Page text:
International Business Machines (IBM) has been struggling to find its place in the ever-expanding tech arena. It managed the transition from a hardware company to a software and services provider, but it has failed to innovate from there.
Shares currently trade around $163 and have not been this low since September 2011. In 2014 alone, IBM stock is down more than 12%, with 7% of that loss immediately following October’s third-quarter earnings results.
IBM has been making headlines recently with news of multi-billion dollar contract wins. But so far those deals aren’t enough to convince investors to bet on IBM stock. Let’s take a closer look to see why that might be.
Three Big Contract Wins
In November, IBM announced a seven year contract with German airline Lufthansa (DLAKY) to manage the the company’s information technology infrastructure division. The deal is reportedly worth $1.25 billion for IBM and should save Lufthansa approximately $85 million per year. IBM will provide the airline with business analytics, mobile computing and cloud services that will allow for expanded customer services and more efficient employees. News of the outsourcing deal failed to move the needle for IBM stock. Shares remained flat after the announcement.
Earlier this week, IBM announced a similar deal with Dutch bank ABN Amro to provide infrastructure and cloud services. The contract is for 10 years, but the exact price remains undisclosed and has only been described as a “multi-billion dollar services agreement.” Similar to last month’s Lufthansa announcement, IBM stock finished the day flat after a brief but short-lived bump in early hours of trading that day.
Late yesterday, news of IBM’s third billion-dollar-plus deal was announced. This is another seven year $1.25 billion contract, this time to provide cloud management services to the world’s largest advertising firm, WPP. Even with a third major billion-dollar win in two weeks, the Street again seemed disinterested. IBM stock finished the day up slightly more than 1% at $164.52.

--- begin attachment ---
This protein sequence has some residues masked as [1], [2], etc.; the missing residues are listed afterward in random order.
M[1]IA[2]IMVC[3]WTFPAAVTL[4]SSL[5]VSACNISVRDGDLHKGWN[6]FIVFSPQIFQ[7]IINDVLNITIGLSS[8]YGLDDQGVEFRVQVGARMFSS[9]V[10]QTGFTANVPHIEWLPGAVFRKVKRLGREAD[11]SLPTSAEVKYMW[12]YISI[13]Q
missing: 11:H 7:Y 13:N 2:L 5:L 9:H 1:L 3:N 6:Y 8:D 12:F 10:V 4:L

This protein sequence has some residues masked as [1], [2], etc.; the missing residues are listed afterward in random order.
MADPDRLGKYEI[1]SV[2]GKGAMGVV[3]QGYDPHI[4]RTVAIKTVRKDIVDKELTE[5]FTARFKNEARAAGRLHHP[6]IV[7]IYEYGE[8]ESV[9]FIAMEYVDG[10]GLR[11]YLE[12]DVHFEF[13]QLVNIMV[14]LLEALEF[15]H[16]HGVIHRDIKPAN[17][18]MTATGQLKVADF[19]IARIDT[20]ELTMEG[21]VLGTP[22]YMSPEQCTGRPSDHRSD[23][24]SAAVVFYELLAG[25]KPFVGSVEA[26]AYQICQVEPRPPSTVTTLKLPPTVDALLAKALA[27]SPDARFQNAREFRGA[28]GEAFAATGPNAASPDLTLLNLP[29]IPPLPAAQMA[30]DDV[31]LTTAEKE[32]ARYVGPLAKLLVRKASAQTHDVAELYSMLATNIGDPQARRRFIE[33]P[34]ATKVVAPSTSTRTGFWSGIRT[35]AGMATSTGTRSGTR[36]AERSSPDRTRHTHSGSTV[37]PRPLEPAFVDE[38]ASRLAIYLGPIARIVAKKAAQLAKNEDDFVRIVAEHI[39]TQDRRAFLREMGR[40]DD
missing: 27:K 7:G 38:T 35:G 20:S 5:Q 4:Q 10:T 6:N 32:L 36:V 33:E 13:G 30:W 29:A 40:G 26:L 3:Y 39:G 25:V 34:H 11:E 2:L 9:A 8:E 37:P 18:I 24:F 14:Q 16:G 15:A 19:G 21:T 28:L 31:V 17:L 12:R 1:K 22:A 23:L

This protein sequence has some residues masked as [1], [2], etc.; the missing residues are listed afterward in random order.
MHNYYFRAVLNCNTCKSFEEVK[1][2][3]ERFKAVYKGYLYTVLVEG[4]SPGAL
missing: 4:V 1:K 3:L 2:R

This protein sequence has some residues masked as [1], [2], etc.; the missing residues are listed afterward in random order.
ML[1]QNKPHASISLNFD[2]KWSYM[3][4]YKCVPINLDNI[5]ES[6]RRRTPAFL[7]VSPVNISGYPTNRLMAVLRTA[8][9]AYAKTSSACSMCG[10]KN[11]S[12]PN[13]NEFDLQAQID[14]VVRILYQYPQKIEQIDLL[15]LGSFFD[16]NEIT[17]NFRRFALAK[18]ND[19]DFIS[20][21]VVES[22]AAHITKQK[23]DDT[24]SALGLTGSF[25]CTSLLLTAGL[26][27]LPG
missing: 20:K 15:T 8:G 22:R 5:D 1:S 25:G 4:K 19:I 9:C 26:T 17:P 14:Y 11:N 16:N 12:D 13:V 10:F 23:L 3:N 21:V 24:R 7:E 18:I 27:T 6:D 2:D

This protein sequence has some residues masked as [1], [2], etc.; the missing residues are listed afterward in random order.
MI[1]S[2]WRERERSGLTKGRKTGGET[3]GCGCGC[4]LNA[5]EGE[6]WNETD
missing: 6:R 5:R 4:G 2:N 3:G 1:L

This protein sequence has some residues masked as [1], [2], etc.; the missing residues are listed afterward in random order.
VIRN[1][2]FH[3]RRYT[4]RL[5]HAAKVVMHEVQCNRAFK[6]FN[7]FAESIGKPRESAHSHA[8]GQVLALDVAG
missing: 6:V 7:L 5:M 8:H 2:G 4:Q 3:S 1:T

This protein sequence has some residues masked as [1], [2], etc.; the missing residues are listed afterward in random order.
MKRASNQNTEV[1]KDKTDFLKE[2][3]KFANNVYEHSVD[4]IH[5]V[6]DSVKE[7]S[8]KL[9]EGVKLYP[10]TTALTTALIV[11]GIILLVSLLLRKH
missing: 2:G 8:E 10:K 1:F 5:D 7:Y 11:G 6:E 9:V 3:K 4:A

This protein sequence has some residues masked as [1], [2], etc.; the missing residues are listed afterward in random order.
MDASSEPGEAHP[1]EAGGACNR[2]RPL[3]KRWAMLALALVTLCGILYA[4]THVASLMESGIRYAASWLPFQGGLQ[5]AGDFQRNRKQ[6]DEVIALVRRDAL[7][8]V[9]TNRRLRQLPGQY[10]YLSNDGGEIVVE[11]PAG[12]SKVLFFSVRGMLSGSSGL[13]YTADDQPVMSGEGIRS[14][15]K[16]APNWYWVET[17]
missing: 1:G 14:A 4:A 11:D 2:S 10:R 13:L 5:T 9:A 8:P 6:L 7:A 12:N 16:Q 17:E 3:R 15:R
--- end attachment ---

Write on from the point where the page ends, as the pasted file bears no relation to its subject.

IBM’s Transition to the Cloud
IBM has taken several significant steps toward furthering its evolution from hardware to cloud services. It sold its x86 hardware unit to Lenovo (LNVGF) for $2.3 billion in January. In October it agreed to pay $1.5 billion to Globalfoundries over the next three years to rid itself of its unprofitable chip-manufacturing division.
The move from hardware to software couldn’t be any clearer. IBM is focusing on the $121 billion cloud services sector rather than struggling to compete with the likes of Intel (INTC) and Oracle (ORCL) in the chip-making and hardware arenas. Currently, IBM’s software segment is responsible for more than one quarter of the company’s revenue and generated $5.7 billion in the third quarter of 2014.
With billion dollar contract wins, successful sales of non-core divisions and a beaten-down stock price, you might think IBM stock is a good buy. The company is definitely a force to be reckoned with in the traditional enterprise services software arena as well as on the artificial intelligence front.
However, it’s not very likely that IBM will be able to transition into a cloud services provider that can compete with already-established behemoths such as Google (GOOG) and Amazon (AMZN). Granted, a $121 billion industry leaves quite a bit of room for sharing the pie, but compared to existing cloud companies, IBM is just too far behind to surpass the market leaders.
Considering the disappointing third-quarter results and a clear lack of investor confidence, IBM stock doesn’t warrant much enthusiasm now. For investors who already own shares, holding them for the time being isn’t a bad decision, but I wouldn’t suggest sinking new money into IBM stock now.
As of this writing, Greg Gambone does not hold a position in any of the aforementioned securities.